Services, 2007) notes that an event is unexpected if its nature, severity,
or frequency is inconsistent with the known or foreseeable risk asso-
ciated with the procedures involved, or if it is inconsistent with the
expected natural progression of an underlying condition. When such
events occur, prevention of harm may require adjustments in the par-
ticipant's practice, discontinuing the program, or referral to other ser-
vices. Mindfulness teachers need training in the mental health condi-
tions they are likely to encounter and how to recognize and work with
the meditation-related challenges that participants may experience. The
requirement that teachers of MBPs have their own mindfulness practice
may provide further experiential understanding of challenging mind
states that will help them work with participants' meditation-related
9. Summary and conclusions
In well-established approaches to health and wellbeing, including
psychotherapy, pharmacotherapy, and physical exercise, some partici-
pants suﬀer serious harm or get meaningfully worse. The same appears
to be true for meditation in contemplative traditions. Evidence-based
MBPs have important commonalities with these approaches. They work
with cognitions, emotions, and sensations, some of which are distres-
sing and diﬃcult; they raise issues about adherence, dosage, and dose/
response relationships; they include a variety of exercises, which can be
uncomfortable; and they place the formal practice of meditation at their
core. Because of these commonalities, it is essential to consider the
possibility that some participants in evidence-based MBPs may get
The existing literature on harm in evidence-based MBPs is sparse. A
few studies have shown worsening symptoms in MBPs; however, meta-
analyses consistently report signiﬁcant beneﬁts for many outcome
variables in a wide range of samples. Research also suggests that par-
ticipants with severe symptoms, comorbid conditions, and other vul-
nerabilities (psychosis, trauma history, suicide risk) can beneﬁt from
MBPs in standard or adapted forms, and that some may show more
beneﬁt from MBPs than participants without such vulnerabilities. The
few reviews including data on AEs and SAEs in evidence-based MBPs
report that they have occurred in zero to 10.6% of participants
(Table 4), are no more common in MBPs than comparison conditions
(Kuyken et al., 2016;Wong et al., 2018), and are not attributable to the
MBP (Kuyken et al.) or not clinically signiﬁcant (Banks et al., 2015).
However, these ﬁndings must be viewed cautiously because most
studies report only group averages that might mask meaningful dete-
rioration in some participants. Only a small minority of studies have
monitored AEs and SAEs. Those that have may have deﬁned them
narrowly or failed to ask about them in ways that elicit detailed an-
The prevalence of harm from meditation in contemplative traditions
is unclear. Nevertheless, harm clearly occurs, and the possibility that
similar harm might arise in evidence-based MBPs, despite adaptations
for contemporary mainstream contexts and the presence of structural
and psychoeducational supports described earlier, needs further study.
If such harm is occurring, it might not be detectable without systematic
monitoring of individual-level data. The ethical obligation to do no
harm requires us to enhance our monitoring methods in order to better
understand the risks for participants in MBPs, including what forms of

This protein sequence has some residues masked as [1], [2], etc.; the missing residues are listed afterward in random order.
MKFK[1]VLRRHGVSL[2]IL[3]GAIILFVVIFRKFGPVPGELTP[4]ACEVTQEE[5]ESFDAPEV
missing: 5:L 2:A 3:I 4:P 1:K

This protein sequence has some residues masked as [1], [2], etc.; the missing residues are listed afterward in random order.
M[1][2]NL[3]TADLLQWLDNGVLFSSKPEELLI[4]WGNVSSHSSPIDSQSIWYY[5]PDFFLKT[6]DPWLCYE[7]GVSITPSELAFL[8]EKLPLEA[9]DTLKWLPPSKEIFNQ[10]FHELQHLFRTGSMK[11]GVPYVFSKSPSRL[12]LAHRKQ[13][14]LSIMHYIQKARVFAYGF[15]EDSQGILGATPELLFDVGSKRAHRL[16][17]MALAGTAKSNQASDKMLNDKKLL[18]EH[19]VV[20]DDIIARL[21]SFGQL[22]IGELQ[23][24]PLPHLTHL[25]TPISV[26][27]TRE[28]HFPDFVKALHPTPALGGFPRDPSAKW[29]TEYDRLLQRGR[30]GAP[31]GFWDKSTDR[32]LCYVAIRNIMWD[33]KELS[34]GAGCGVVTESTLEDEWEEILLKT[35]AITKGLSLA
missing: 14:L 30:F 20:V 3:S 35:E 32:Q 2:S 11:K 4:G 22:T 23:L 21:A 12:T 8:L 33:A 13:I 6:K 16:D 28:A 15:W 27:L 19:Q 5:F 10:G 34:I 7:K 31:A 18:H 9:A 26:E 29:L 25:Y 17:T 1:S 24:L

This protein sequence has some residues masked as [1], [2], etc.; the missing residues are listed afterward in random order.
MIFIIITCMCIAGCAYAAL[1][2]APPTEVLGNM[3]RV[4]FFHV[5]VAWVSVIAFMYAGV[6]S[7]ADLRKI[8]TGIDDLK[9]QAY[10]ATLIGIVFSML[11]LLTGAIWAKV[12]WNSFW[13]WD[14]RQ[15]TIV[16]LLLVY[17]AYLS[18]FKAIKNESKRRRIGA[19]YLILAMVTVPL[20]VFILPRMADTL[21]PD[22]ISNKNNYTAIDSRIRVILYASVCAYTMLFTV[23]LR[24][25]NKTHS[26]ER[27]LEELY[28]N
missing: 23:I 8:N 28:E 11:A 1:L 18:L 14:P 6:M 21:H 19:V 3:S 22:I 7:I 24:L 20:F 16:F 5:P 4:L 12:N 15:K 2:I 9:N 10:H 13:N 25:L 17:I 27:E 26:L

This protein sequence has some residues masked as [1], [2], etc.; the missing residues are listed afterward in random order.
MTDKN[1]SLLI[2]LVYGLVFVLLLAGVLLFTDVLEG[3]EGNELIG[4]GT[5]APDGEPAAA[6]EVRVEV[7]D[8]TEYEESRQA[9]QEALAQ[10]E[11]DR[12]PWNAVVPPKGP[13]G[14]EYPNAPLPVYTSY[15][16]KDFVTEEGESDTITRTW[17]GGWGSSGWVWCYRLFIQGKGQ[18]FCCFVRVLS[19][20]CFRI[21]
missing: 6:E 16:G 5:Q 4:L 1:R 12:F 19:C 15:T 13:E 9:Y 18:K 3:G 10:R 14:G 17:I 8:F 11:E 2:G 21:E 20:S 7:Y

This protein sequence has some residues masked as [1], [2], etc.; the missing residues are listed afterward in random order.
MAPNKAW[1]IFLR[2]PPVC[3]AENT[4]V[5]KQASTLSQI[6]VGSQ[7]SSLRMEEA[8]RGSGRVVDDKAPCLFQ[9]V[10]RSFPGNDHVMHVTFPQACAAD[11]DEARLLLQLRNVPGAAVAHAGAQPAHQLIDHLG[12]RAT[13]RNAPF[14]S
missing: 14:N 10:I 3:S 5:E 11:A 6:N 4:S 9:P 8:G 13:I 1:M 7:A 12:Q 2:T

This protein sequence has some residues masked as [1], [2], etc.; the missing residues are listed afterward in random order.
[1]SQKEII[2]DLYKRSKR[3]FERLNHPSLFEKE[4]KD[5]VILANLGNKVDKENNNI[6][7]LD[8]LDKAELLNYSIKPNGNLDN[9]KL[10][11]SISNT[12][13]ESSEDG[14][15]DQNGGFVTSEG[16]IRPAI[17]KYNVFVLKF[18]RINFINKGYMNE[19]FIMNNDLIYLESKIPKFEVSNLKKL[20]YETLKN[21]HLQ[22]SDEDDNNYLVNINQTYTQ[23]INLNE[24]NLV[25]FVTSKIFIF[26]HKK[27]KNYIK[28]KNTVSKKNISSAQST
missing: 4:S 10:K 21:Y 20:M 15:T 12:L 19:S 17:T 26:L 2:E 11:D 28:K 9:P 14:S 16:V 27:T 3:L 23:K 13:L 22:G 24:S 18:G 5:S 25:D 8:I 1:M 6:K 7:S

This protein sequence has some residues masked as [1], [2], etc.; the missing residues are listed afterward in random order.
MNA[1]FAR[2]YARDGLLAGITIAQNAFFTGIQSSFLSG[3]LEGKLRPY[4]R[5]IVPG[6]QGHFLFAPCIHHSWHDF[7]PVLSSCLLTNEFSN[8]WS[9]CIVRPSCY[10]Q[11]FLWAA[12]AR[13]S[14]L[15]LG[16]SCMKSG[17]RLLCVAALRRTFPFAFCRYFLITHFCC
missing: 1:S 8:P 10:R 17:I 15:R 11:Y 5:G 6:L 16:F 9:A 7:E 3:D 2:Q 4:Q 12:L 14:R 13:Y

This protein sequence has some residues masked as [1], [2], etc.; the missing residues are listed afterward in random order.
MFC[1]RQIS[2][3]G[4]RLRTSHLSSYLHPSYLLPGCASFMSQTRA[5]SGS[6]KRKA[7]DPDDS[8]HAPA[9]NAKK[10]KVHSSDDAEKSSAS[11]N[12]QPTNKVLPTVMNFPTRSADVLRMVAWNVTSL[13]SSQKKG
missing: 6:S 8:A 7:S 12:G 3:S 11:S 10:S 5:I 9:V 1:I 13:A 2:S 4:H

harm might occur, how often they occur, who is most susceptible, and
how harmful eﬀects can be prevented or remediated.
Role of funding sources
This work was partially supported by the Wellcome Trust, Grant
Reference: 104908/Z/14/Z. The Wellcome Trust had no role in plan-
ning or writing the manuscript or the decision to submit the paper for
All authors contributed to discussions about the goals and structure
of the paper. Ruth Baer wrote most of the ﬁrst draft. Catherine Crane,
Edward Miller, and Willem Kuyken wrote sections of the paper. All
authors contributed to editing and revising. All authors have approved
the ﬁnal manuscript.
Conﬂict of interest
Ruth Baer is an Associate of the Oxford Mindfulness Centre and
receives occasional payments for training workshops and presentations
related to mindfulness. She also receives royalties for several books
related to mindfulness. Catherine Crane is aﬃliated with the Oxford
Mindfulness Centre and funded by the Wellcome Trust on a strategic
award exploring the role of mindfulness training in adolescence.
However she does not receive additional remuneration for training
workshops or presentations related to mindfulness. Willem Kuyken is
the director of the Oxford Mindfulness Centre. He receives payments for
training workshops and presentations related to mindfulness and do-
nates all such payments to the Oxford Mindfulness Foundation, a
charitable trust that supports the work of the Oxford Mindfulness
Centre. Willem Kuyken was until 2015 an unpaid Director of the
Mindfulness Network Community Interest Company and gave evidence
to the UK Mindfulness All Party Parliamentary Group.
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R. Baer et al. Clinical Psychology Review 71 (2019) 101–114
Ruth Baer, PhD, is Professor of Psychology at the University of Kentucky and an
Associate of the Oxford Mindfulness Centre, Department of Psychiatry, University of
Catherine Crane, PhD, is Research Lead at the Oxford Mindfulness Centre, Department of
Psychiatry, University of Oxford.
Edward Miller, MD, is a psychiatrist and post-graduate student at the Oxford
Mindfulness Centre, Department of Psychiatry, University of Oxford.
Willem Kuyken, PhD, is Professor of Clinical Psychology and Director of the Oxford
Mindfulness Centre, Department of Psychiatry, University of Oxford.
R. Baer et al. Clinical Psychology Review 71 (2019) 101–114